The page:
Five French ministers were potentially targeted in 2019 by spyware built by Israel's cyberespionage firm NSO Group, French investigative journal Mediapart reported Thursday, though it remains unknown whether any devices were successfully infected with the software.
In its report, Mediapart cited a “confidential document” from August, detailing the results of an examination conducted the month before on cabinet members' cellphones. Five, according to the report, had “suspicious marks,” suggesting at least an attempt to infect the device with Pegasus spyware.
Paris had been up in arms after the Pegasus Project investigation – published in July and led by the nonprofit Forbidden Stories together with Amnesty and 17 media outlets, including Haaretz – suggested a phone used by French President Emmanuel Macron was also selected for potential targeting, very likely by the Moroccan intelligence services, which are known to be an NSO client.
The Mediapart report did not indicate what these marks were, and said the document did not determine whether the devices were actually infected.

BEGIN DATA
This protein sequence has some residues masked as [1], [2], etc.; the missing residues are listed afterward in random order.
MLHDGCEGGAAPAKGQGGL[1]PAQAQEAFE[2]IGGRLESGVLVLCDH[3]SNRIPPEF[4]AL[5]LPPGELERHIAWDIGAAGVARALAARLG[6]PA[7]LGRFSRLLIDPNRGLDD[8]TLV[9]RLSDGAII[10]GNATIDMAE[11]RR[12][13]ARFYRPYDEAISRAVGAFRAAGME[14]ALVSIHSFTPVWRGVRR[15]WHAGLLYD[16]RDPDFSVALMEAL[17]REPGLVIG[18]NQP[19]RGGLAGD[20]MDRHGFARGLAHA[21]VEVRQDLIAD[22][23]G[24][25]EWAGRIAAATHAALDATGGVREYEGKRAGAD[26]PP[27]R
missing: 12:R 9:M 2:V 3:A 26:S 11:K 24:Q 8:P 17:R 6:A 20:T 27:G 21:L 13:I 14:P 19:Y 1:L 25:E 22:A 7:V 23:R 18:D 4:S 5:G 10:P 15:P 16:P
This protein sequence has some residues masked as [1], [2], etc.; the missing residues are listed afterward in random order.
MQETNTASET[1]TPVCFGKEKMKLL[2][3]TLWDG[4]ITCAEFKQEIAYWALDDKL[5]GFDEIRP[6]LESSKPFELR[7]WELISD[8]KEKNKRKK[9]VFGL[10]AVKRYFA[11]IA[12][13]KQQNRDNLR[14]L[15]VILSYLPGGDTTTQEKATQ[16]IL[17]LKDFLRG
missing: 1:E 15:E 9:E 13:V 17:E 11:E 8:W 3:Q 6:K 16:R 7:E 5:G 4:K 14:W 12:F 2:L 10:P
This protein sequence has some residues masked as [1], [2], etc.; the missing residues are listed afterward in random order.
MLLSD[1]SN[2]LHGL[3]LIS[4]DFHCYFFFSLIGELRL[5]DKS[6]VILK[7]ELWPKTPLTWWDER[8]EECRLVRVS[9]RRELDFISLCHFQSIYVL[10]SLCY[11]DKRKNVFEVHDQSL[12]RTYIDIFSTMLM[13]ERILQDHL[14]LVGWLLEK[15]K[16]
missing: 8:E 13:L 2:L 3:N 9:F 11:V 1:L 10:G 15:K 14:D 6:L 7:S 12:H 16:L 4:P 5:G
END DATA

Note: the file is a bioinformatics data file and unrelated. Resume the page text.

Those whose cellphones were targeted include Education Minister Jean-Michel Blanquer, Territorial Development Minister Jacqueline Gourault, former Overseas Minister Sebastien Lecornu, Housing Minister Emmanuelle Wargon and Agriculture Minister Julien Denormandie.
The report also said that the phone used by an unnamed member of Macron’s diplomatic team also contained traces of Pegasus.
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The Elysée told Mediapart it would not comment on the matter, as a formal investigation in still underway.
In August, Le Monde reported that a French intelligence service confirmed that three phones belonging to journalists in the country were targeted and showed signs of either the Pegasus spyware or attempts to have it installed.